Stone Breizh, a Stonehenge-like site in central Brittany, is looking for 200 or more volunteers to lift up the first stone at its site on July 3.
The 8.3-metre-high stone will be placed at the centre of a megalithic site of 36 menhirs designed to celebrate the region and its people, resembling the iconic Wiltshire site.
It will be lifted during an afternoon ceremony in Carhaix, a commune of 7,000 residents in the heart of Brittany.
Volunteers are asked to apply on Stone Breizh’s website and need to be available from 14:00 to late in the afternoon. The event is free of charge.
“I wanted to erect Stone Breizh like the people of Stonehenge would have over 5,000 years ago,” Philippe Abjean, the founder of the project and also the creator of the Vallée des Saints monolithic site, told The Connexion.
Mr Abjean has constructed a bannister rail with wooden logs to help lift up and lay the stone into a 1.7-metre-deep hole, in which it will be orientated according to the sun’s rays. Once erected, the stone will be decorated with images of the Holy Grail and a spear.
This will happen during a traditional ceremony in which druids will sacralise the area.
Mr Abjean hopes Stone Breizh will become a place to celebrate the summer solstice or Saint John’s Eve on June 23.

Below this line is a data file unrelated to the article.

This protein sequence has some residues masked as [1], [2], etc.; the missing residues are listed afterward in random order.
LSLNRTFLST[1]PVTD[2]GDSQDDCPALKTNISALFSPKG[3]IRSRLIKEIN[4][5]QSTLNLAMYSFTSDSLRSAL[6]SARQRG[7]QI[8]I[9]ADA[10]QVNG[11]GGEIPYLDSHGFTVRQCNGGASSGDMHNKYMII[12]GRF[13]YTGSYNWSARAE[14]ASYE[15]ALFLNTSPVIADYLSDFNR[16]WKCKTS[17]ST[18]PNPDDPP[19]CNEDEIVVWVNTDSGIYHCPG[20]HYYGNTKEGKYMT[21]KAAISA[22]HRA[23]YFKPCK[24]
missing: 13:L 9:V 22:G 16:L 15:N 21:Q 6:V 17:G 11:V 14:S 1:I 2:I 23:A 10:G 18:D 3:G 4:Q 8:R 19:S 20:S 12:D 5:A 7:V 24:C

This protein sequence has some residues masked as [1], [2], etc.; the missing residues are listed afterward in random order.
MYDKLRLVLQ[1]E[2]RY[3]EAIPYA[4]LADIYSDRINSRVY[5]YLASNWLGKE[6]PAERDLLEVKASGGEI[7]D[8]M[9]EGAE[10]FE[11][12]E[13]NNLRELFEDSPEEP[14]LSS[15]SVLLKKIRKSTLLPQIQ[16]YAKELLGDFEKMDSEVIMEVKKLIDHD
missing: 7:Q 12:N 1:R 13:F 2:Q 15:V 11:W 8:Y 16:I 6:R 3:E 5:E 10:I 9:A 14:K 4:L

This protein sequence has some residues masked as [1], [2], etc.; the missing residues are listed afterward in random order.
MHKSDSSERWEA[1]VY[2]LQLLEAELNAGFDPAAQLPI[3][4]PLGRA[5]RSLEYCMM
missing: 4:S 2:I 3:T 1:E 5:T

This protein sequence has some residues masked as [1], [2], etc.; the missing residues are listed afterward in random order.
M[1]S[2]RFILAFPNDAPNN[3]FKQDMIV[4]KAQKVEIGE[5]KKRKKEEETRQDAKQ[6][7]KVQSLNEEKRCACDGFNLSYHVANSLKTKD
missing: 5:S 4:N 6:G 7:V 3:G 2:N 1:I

The ceremony was initially planned for June 21, 2022 to match with the summer solstice but was postponed on the request of the local mairie, Mr Abjean said.
Stone Breizh will be located in Penn Ar Roz, two kilometres west of Carhaix along the D236 road, on a 25-hectare plot of land. It will consist of three circles made of stones, pebbles, trees and artistic creations, covering nearly 30,000m², according to the plans.
Stone Breizh is appealing for charity donations to fund the increasing cost of its menhirs, following a rise in raw material and transport costs following the Covid lockdowns.
Its creators wish to attract 1,415 donors to match the numbers of communes in Brittany.
Mr Abjean expects more stones to be erected over the summer, using the Vallee of Saints – where 164 statues have already been installed – as a point of reference.
The process should see three to seven stones laid per year during the spring and summer months if funds are collected fast enough, which is likely to happen.
“It is a project for the next 5,000 years,” said Mr Abjean.
“I just hope it will not take 5,000 years!”